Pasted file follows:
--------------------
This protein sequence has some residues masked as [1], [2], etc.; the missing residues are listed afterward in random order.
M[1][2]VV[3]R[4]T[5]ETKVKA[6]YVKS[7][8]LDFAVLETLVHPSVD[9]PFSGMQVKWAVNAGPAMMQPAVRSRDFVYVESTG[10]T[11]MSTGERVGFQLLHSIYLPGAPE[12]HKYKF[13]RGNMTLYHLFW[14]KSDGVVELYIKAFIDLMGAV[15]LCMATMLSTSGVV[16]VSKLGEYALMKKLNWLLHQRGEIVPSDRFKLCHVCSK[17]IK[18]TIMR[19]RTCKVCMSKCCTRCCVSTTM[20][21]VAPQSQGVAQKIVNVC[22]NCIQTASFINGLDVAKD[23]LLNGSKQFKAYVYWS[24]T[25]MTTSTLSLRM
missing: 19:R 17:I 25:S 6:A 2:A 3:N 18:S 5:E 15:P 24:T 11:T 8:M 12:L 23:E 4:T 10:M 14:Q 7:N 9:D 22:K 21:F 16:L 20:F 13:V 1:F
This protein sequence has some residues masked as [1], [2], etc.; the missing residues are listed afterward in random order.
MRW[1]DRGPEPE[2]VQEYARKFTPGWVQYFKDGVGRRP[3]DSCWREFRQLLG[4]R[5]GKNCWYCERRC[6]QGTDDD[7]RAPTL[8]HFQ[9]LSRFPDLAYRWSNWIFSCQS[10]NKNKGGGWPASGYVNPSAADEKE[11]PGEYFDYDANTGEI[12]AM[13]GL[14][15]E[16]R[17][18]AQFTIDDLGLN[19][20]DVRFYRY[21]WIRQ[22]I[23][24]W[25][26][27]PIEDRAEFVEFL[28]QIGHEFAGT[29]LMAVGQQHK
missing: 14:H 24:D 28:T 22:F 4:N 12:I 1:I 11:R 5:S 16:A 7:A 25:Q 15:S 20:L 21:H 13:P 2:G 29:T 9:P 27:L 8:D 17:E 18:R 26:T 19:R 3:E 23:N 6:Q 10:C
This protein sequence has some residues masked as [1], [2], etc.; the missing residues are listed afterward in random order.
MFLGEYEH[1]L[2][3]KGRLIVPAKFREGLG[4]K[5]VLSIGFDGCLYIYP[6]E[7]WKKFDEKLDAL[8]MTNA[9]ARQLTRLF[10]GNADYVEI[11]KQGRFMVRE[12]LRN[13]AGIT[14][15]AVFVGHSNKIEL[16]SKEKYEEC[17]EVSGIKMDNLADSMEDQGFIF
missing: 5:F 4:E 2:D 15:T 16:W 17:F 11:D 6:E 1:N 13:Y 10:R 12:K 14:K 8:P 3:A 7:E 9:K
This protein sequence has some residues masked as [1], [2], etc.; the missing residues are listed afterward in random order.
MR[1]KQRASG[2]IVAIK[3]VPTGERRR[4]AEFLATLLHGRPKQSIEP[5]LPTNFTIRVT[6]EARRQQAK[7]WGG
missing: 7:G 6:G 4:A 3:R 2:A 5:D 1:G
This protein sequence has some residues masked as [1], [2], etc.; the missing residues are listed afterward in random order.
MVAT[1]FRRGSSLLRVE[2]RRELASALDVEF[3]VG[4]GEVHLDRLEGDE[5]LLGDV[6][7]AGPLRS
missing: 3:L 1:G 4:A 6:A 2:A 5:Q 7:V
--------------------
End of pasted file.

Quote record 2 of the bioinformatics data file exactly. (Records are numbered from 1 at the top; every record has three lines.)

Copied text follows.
This protein sequence has some residues masked as [1], [2], etc.; the missing residues are listed afterward in random order.
MRW[1]DRGPEPE[2]VQEYARKFTPGWVQYFKDGVGRRP[3]DSCWREFRQLLG[4]R[5]GKNCWYCERRC[6]QGTDDD[7]RAPTL[8]HFQ[9]LSRFPDLAYRWSNWIFSCQS[10]NKNKGGGWPASGYVNPSAADEKE[11]PGEYFDYDANTGEI[12]AM[13]GL[14][15]E[16]R[17][18]AQFTIDDLGLN[19][20]DVRFYRY[21]WIRQ[22]I[23][24]W[25][26][27]PIEDRAEFVEFL[28]QIGHEFAGT[29]LMAVGQQHK
missing: 14:H 24:D 28:T 22:F 4:N 12:I 1:I 11:R 5:S 16:A 7:A 25:Q 15:S 20:L 21:H 13:P 2:G 29:T 9:P 27:L 8:D 17:E 18:R 26:T 19:R 3:E 23:N 6:Q 10:C